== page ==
One particular challenge my production team and I faced was with musical clearances. About three weeks before the opening of our musical Hoboken to Hollywood. Warner Bros. blocked our request to use their songs in the production. Since FSE (Frank Sinatra Enterprises) declined on giving the production their blessing. In turn, Warner/Chappell decided to revoke our request because of their working relationship with Tina Sinatra and company. We were pretty surprised since Frank Sinatra hadn’t really written any of these tunes nor had he ever owned the publishing on them. Even after painstakingly removing the name Sinatra and even Frank from the play, they wouldn’t budge. We were then forced to replace half of our songs with new ones. Luckily, when you have all these lyrics from songs you’ve been singing for years floating around in your head, it didn’t take that long for me to pick other tunes that were similar in substance. Having such an amazing team with Peach Reasoner our producer, Paul Litteral our musical director and especially Kendall Wallace our arranger, we pulled it off in time. Not only did Kendall have to come up with all new arrangements, but we had to have the band ready and rehearsed in a matter of two weeks. Peach Reasoner hustled in insuring the musical clearances were obtained before opening night. Again, you really need the right people behind you for true success. Obstacles come in all shapes and sizes.

Having the right team is everything. I can honestly say it turned out to be a better production. Not having the typical chestnuts for the playlist made for a more interesting musical. Songs people had never heard, or tunes they hadn’t heard even on the radio for over 30 years. People were delighted. As far as losing the name of the character I was playing made for an edgier and cooler play. After all, Frank Sinatra was certainly a man who needed no introduction. People would ask me, is this play about Frank Sinatra? I would merely say, who do you want to be about? That also turned the musical into a salute to the songbook. It wasn’t as much about the man as it was about the true star of the production, it became more about the music. Hence the tag on the title Hoboken to Hollywood “A Journey Through the Great American Songbook” We were not only entertaining people but educating them at the same time. It’s funny how most obstacles in life can turn into true blessings.

We’d love to hear more about your business.
Since 2006, my company has provided live entertainment for all sorts of occasions. I’ve had the pleasure of working with some of finest musicians Southern California has to offer. We cater to any and all types of events. Weddings, birthday parties, corporate events of all sorts and live entertainment for restaurants and hotels. Ensembles from a Jazz Duo all the way to a Big Band. What sets my company apart from all others is my unique signature sound. Many have tried to duplicate it, none have truly succeeded. The only one to have the sound that I have would have been my predecessor, Francis Albert Sinatra. In an interview with Walter Cronkite, Sinatra was asked “What do you want to be remembered for?” He merely answered “I would like to be remembered as a man who brought an innovation to popular singing and I wish someone would hurry up and learn how to do it so it doesn’t die where it is” Mr. Sinatra taught me this innovation and it’s a torch I intend to proudly carry for the rest of my career. If there’s any chance I can inspire someone the way he has inspired me, well that’ll be a life worth living.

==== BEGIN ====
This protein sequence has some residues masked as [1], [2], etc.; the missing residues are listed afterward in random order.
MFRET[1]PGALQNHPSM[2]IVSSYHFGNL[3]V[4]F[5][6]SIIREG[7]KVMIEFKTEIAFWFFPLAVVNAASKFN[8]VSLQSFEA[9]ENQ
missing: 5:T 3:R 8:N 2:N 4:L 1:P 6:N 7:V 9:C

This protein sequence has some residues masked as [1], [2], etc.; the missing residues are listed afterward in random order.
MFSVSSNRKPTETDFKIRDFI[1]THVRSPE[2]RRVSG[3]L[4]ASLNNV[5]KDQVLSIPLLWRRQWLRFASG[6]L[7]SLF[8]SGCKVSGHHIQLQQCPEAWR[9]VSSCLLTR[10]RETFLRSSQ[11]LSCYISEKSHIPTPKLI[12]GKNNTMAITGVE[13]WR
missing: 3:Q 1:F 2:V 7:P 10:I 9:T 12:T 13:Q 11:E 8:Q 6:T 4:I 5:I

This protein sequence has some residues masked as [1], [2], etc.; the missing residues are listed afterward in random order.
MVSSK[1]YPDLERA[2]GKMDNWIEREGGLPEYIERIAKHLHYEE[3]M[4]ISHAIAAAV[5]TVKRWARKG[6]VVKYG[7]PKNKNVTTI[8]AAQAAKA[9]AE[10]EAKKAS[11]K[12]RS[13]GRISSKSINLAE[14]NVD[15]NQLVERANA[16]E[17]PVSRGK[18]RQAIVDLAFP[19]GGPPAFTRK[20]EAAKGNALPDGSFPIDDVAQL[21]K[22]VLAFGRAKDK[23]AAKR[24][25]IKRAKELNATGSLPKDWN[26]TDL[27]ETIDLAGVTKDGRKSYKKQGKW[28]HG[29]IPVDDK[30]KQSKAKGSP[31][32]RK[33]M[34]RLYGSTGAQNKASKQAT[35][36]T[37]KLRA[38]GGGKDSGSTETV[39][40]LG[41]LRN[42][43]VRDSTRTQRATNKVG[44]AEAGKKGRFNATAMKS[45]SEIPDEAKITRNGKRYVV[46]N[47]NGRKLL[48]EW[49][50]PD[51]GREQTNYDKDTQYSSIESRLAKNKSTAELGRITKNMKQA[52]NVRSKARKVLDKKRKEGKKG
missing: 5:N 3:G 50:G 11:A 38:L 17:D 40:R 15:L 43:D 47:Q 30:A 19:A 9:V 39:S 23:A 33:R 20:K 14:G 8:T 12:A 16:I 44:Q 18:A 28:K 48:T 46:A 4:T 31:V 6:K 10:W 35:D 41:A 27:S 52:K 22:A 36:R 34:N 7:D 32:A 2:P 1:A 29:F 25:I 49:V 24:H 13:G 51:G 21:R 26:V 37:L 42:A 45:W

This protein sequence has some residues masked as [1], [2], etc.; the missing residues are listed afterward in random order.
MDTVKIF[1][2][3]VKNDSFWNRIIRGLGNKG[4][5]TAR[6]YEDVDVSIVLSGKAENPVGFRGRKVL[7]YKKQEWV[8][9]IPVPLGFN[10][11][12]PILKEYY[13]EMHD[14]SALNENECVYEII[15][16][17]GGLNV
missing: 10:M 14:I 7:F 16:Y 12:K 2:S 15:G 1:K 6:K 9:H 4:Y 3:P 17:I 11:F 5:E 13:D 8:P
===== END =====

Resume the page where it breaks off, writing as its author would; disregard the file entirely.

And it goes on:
Is our city a good place to do what you do?
I think LA is a great city for this business. Not only is the restaurant culture booming which creates venues for live entertainers but there’s also a lot of money in California. Individuals and corporations who would need my type of services. Corporate events and fundraisers are a big part of our business. Also, if you happen to create your own content, original music and so forth. You’ll have the entire entertainment industry to pitch your licensed music to. The music business has changed tremendously since the birth of the internet. People don’t buy recorded music like they used to, everything is streamed. Licensing is where good money can be made. My other advice would be is find your niche. Being specialized in something eventually makes you an expert at it. Find your calling and then take it head on.

Contact Info:

Image Credit:
Aaron Perko, Michael Town, Mark L. Rappaport, Jenz Mize

Getting in touch: VoyageLA is built on recommendations from the community; it’s how we uncover hidden gems, so if you know someone who deserves recognition please let us know here.

1 Comment

  1. Rosemary

    August 12, 2019 at 07:41

    Where is Luca Ellis performing today? I can’t find any of his shows in and around Los Angeles :-(. I did get to see his fabulous play, “Hoboken to Hollywood” LOVED it!

    Thank you very much.

    August 12, 2019